Paul Wellstone was the only progressive in the U.S. Senate. Mother Jones magazine once described him as, "The first 1960s radical elected to the U.S. senate." He was also the last. Since defeating incumbent Republican Rudy Boschowitz 12 years ago in a grassroots upset, Wellstone emerged as the strongest, most persistent, most articulate and most vocal Senate opponent of the Bush administration.
In a senate that is one heartbeat away from Republican control, Wellstone was more than just another Democrat. He was often the lone voice standing firm against the status-quo policies of both the Democrats and the Republicans. As such, he earned the special ire of the Bush administration and the Republican Party, who made Wellstone's defeat that party's number one priority this year.
Various White House figures made numerous recent campaign stops in Minnesota to stump for the ailing campaign of Wellstone's Republican opponent, Norm Coleman. Despite being outspent and outgunned, however, polls show that Wellstone's popularity surged after he voted to oppose the Senate resolution authorizing George Bush to wage war in Iraq. He was pulling ahead of Coleman and moving toward a victory that would both be an embarrassment to the Bush administration and to Democratic Quislings such as Hillary Clinton who voted to support "the president."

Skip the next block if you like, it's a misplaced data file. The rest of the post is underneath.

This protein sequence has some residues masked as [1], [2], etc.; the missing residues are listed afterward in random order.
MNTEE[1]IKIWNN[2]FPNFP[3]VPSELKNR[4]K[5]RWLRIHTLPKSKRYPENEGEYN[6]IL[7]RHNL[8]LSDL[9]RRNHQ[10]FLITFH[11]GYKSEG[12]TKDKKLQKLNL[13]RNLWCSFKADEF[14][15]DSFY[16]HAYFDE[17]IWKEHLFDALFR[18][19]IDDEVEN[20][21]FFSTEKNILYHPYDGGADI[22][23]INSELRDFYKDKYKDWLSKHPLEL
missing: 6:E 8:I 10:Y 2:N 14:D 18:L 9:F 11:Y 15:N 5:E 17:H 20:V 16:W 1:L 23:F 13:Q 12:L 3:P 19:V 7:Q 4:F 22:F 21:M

Then he died.
Wellstone now joins the ranks of other American politicians who died in small plane crashes. Another recent victim was Missouri's former Democratic governor, Mel Carnahan, who lost his life in 2000, three weeks before Election Day, during his Senatorial race against John Ashcroft. Carnahan went on to become the first dead man to win a Senatorial race, humiliating and defeating the unpopular Ashcroft posthumously. Ashcroft, despite his unpopularity, went on to be appointed Attorney General by George W. Bush. Investigators determined that Carnahan's plane went down due to "poor visibility."
Carnahan was the second Missouri politician to die in a small plane crash. The first was Democratic Representative Jerry Litton, whose plane crashed the night he won the Democratic nomination for senate in 1976. His Republican opponent ultimately captured the seat from his successor in November.
While an article in the New York Times on Saturday pointed out the danger politicians face due to their heavy air travel schedules, the death of a senator or member of Congress is still relatively rare, with only one other sitting U.S. Senator, liberal Republican John Heinz, dying in a plane crash since World War II. Heinz, who entered office as an outspoken opponent of the Vietnam War, later emerged as a strong proponent of health care, social services, public transportation and the environment. He also urged reconciliation with Cuba. He died when the landing gear on his small plane failed to function, and a helicopter dispatched to survey the problem crashed into his plane.
One former senator, John Tower, also died in a small plane crash. Tower was best known as the chair of the Tower Commission, which investigated the Reagan/Bush era Iran/Contra scandal.